Posts Tagged ‘Corp’

San Francisco 2024 Olympics Roundup: Reaction to Today’s Big Push in the Pages of the SF Chronicle

Thursday, November 20th, 2014

Well, today’s the big day for the bid to have the 2024 Olympics in the Bay Area.

San Francisco puts in chips for 2024 Olympics by John Coté

1. Obviously, an Olympics in the bay area would be good news for the San Francisco Chronicle. Obvs. I mean, that goes without saying, right? See the editorial below. I mean, they learned us this in Economics, case studies of media support for Olympics past.

2. What’s this?

“We have a lot of reverence for the Olympics … but there may be some ways to modernize the Games or do it a little differently,” said Giants President and CEO Larry Baer…

Sounds like Larry’s been looking at opinion polls. You know, Lare-Bear, the other option is to simply let authoritarian regimes host them from now on.

3. Gee, I really think “improvements” should be in quote marks here:

“Plenty of uncertainty remains, however, including whether improvements to housing, transportation and other infrastructure are worth the cost of hosting the Games.”

4. Is this right, our we still in the first inning?

Baer acknowledges that their effort is still in “the first inning,” even after a months-long exploratory process that included meeting with U.S. Olympic officials in July.

I’d say we’re in the seventh inning stretch. This contest will be all over in a month or two. After that, the only question will be whether America gets the Games in 2024.  This “first inning” stuff is spin spin spin.

5. Here’s the start of some nice OTOH grafs:

“It looks more and more like a boondoggle,” said Andrew Zimbalist, economics professor at Smith College in Massachusetts and author of the upcoming book “Circus Maximus: The Economic Gamble Behind Hosting the Olympics and World Cup.” “It’s a very difficult calculus to make work for you,” Zimbalist said. “The modern Olympics costs billions and billions of dollars to host. The recent evidence we have is that it does not increase tourism, even during the Games.”

6. But this part here is false:

Private funding from international corporate sponsorships, ticket sales and local sponsorships would cover operating costs that Baer projected at about $4.5 billion.

How does John Cote know that operating costs will be covered? He doesn’t.

7. And what a coincidence that our budget and Boston’s are exactly the same! Who’s cribbing from whom?

Boston has a similar cost projection of $4.5 billion for hosting the 2024 Games, a number Zimbalist dismissed as “a nonsense figure.” “They don’t know what they’re talking about,” Zimbalist said.

This is a nice, strong statement. One would expect the cost overage to run from something like 200% to 500% – something in that territory.

8. Uh, the America’s Cup was a “boon” to which industries?

Last year’s America’s Cup was a boon to certain businesses but…” 

I can’t think of a one, honestly. A “boon,” really?

9. Here we go:

Olympic bid leaders aren’t touting the Games’ economic benefits, but rather the ability to rally a region around tackling some of its major problems — transportation and housing — while improving San Francisco’s marginalized southeast corner.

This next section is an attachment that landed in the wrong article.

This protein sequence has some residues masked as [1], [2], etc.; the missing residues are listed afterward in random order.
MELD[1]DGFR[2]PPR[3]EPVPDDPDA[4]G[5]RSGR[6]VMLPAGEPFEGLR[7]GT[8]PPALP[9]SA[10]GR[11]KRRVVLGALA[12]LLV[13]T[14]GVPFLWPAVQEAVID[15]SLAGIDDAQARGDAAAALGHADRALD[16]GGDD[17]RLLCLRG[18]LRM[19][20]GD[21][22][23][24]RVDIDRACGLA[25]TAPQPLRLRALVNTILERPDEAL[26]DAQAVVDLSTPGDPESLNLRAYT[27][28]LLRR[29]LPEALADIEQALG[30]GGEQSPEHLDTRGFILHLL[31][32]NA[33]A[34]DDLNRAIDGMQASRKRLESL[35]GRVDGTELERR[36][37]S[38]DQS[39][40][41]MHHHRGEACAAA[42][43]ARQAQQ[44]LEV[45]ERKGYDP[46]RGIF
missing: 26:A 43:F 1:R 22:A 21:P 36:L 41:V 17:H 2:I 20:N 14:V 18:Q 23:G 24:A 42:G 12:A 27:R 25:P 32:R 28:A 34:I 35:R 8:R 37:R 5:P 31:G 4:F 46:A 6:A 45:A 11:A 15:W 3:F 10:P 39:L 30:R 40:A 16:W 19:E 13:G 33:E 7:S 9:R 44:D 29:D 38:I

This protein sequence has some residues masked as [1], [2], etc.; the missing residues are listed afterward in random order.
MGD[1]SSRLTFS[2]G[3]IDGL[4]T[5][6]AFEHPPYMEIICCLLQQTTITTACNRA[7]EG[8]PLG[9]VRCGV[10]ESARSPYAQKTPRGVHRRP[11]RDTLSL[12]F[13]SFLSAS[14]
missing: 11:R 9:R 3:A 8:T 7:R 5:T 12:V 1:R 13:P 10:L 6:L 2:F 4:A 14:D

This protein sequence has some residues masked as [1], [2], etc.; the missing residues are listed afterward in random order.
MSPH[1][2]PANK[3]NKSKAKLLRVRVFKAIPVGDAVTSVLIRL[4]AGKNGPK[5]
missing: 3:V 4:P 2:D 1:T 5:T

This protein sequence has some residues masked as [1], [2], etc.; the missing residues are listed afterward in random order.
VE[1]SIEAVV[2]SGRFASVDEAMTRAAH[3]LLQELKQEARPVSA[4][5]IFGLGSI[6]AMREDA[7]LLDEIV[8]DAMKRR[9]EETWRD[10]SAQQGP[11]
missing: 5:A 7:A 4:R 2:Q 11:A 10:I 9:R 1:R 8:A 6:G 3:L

So, if we want to help black people in the southeast, why don’t we simply give them the $4.5 billion and be done with things?

10. And here’s your stinger:

“Olympians,” said Cribbs, “are just ordinary people who do extraordinary things.”

 Sometimes, I suppose. Other times, it’s like this:

Moving on… to this:

OPINION – Solid start to Bay Area bid for 2024 Olympic Games – San Francisco Chronicle

11. Whoo boy:

At the top of the list is a pledge that they will not be asking for any direct public subsidies in what is expected to become a $4.5 billion venture if San Francisco were to become the first U.S. city to host the Summer Games since Atlanta in 1996.

Didn’t we just through this with the America’s Cup? Who’s pledging that there will be no public subsidies? This is laughable.

12. Whoo boy redux:

“We’re trying to take all the lessons learned, not just from other Olympics but what we learned from America’s Cup,” said San Francisco Mayor Ed Lee, adding, “We’re going to be smart about it.”

This is what everybody says every two years. What makes 2024 different?

13. Whoo boy redux II, Electric Boogaloo:

This region’s diversity, appeal as an international destination and leadership in technological innovation would make it a perfect fit for an Olympic Games — as long as it’s done our way, with sensibility and sustainability. The framework of this fledgling bid is very encouraging

The Olympics in the Bay Area would be good for some and not good for others. The Chronicle says we should do things “our” way, but we’re following the well-worn path of countless others. Any “sensible” Olympics proposal from the bay area would get rejected by the IOC, so that option’s not really on the table, now is it?

And here comes CW Nevius, a bit off-message:

Bay Area’s Olympic dreams focused on landfill near Candlestick by C.W. Nevius

14. Ah, Nevius. Let’s watch him beg for access right here on Twitter. A bit unseemly, IMO. And then he goes on about the weather / climate. That’s the least of our problems, right?

15. Remember that stuff from Larry Baer up above about us being in “the first inning?” Forget all that:

It could work, but it would need buy-in — and soon 

I’m not sure why the Neve is so negatory on Brisbane. I think it could “work” as well as any other location.

Anyway, for some reason, the boosters picked today to have a Big Push in the Chronicle.

We’ll see how it goes.

Onward They Charge:

apocalypse3-copy

Here’s What Our Massive “Left Coast Lifter” Barge Crane is Doing These Days: Nothing – Soon, Off to NYC?

Tuesday, November 26th, 2013

Could be:

“The massive crane is expected to be used during construction of the New Tappan Zee Bridge, a replacement for the Tappan Zee Bridge across the Hudson River in New York State by Tappan Zee Constructors, a consortium of companies that includes American Bridge Company.”

As she appeared last week:

Click to expand

Attention Tenderloin NIMBYs: You Have the Entire Month of March to Protest the New Maestro Restaurant at 555 Golden Gate

Monday, March 5th, 2012